Methodology:The research study will employ realism paradigm. Realism paradigm is the combination of both positivism and interpretivism paradigm. This paradigm is also known as political realism in the context of international relation research. This paradigm takes the state as the most important actor (Walt, 1997). As the present study is based upon international relation and various states have an active role in the research process, realism paradigm is selected for conduction of research study. For this present research, both qualitative and quantitative data approach will be employed. Both primary and secondary data will be collected for the study. Research papers, journals, articles and various documents will be assessed for secondary data. For primary data, two sets of questionnaires will be prepared. One set of questions will be for quantitative questionnaire and the other set will carry qualitative questions. Both the sets of the questionnaire will be distributed among the respondents. For this study, the population is refugees, People working in Government offices dealing with refugee issues, academic and non-academic experts on the research subject area, doctors and social workers working for refugees in the four host countries. The countries are Greece, Germany, Italy and France. The representative sample will be selected through a random sampling method. The representative sample will include 25 people working in The Federal Office for Migration and Refugees (BAMF), Germany, 500 legal and undocumented refugee immigrants of four countries, 20 experts on the research subjects of four host countries, and 20 employees of The Office French of the protection of refugees and stateless persons. Two interviews will be there in this research. One interview will be with the Director of The Centre of reception of applicants for asylum in France. The other interview will be with Dr Romual Likibi of The Centre of reception of applicants for asylum in France. The collected data will be analysed using various statistical tests through SPSS software.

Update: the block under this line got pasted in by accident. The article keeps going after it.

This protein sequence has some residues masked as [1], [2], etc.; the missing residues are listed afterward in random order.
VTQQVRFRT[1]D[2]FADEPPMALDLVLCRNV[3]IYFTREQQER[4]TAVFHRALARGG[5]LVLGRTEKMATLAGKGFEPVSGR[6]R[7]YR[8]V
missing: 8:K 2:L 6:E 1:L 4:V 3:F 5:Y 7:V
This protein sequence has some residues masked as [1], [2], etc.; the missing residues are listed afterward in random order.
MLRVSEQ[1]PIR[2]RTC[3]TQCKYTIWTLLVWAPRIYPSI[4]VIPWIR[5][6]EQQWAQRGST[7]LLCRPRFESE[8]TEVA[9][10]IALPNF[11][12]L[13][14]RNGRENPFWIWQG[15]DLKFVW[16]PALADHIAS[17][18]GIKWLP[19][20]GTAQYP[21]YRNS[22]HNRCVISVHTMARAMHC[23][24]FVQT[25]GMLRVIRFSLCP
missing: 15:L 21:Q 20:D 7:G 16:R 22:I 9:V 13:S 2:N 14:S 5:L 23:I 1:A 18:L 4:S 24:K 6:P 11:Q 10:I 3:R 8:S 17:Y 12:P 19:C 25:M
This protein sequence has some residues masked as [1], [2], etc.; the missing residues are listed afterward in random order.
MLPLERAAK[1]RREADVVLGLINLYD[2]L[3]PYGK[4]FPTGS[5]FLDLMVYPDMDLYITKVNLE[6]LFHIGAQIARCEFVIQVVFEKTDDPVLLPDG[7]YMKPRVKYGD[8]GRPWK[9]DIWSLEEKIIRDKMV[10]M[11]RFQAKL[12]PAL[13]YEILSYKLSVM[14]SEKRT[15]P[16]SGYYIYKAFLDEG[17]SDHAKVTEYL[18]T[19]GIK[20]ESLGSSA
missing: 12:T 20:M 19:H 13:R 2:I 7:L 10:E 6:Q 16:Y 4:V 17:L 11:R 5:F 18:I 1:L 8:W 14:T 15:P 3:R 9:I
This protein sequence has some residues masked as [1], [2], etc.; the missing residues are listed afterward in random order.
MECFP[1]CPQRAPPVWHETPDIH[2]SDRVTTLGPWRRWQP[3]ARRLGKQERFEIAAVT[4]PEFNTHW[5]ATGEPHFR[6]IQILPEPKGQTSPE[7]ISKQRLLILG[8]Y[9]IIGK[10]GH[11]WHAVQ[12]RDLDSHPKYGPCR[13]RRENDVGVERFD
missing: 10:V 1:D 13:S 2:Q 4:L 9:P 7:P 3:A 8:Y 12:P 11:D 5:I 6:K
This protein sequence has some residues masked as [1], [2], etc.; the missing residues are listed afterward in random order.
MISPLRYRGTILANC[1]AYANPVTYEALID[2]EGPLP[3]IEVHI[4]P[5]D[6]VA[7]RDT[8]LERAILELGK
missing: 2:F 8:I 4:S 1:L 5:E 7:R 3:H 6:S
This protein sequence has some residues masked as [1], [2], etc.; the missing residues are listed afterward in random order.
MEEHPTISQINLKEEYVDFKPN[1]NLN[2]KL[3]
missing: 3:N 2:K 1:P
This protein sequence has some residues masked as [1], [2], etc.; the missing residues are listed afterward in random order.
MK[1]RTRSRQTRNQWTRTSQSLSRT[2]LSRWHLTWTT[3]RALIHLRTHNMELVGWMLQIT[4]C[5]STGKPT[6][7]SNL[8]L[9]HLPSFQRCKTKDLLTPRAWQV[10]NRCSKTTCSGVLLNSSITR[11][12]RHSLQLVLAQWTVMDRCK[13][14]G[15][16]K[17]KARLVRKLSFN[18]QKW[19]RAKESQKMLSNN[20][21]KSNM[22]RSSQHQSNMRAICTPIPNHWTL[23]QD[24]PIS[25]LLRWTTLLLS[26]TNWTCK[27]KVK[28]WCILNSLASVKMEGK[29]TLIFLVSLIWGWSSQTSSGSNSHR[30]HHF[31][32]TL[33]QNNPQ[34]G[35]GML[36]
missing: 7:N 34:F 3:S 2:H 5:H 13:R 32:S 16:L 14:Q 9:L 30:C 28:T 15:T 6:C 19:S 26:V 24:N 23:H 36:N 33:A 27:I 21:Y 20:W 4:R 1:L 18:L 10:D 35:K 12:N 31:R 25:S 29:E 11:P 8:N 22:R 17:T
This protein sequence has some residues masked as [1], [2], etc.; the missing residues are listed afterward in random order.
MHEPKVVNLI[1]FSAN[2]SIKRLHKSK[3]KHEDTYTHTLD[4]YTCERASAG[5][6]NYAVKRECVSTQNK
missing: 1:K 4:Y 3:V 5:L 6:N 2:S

Keywords: Border and Migration Control, Dublin Regulation, EU external governance, EU migration and asylum policy, EU Trafficking Directive, European Border and Coast Guard, European Migration and Asylum Law, European Union Law, Extraterritorial Border Control, Frontex; European Border and Coast Guard; border management; EU agencies;search and rescue at sea; external relations of the EU agencies, Germany, Greece, hate crime, Immigration, Irregular Migration, Italian Asylum and Migration Law, lisbon treaty, Mobility Partnership, European Migration Policy, External Dimension, Non-refoulement-International Law-Human Rights-Bilateral Relations-Libya-Bilateral Treaties-, populism, racism, Security, Terrorism, the Treaty of Lisbon, France
Potential language(s) of writing: English
Additional information:PROFILE Graduated from the Faculty of Law and Political Sciences at University of Nantes, France, Daniel Ozoukou is a Political Analyst who published articles widely on peace, security and governance with several published articles. In 2008, he received an award from AfriMAP (Africa Governance Monitoring and Advocacy Project) for a research paper. Ozoukou belongs to scientific societies including the young researchers in international law network in France and the Société québécoise de Droit international. Daniel Ozoukou collaborated with the think tank “Peace Direct” (UK) and his opinion are accessible online.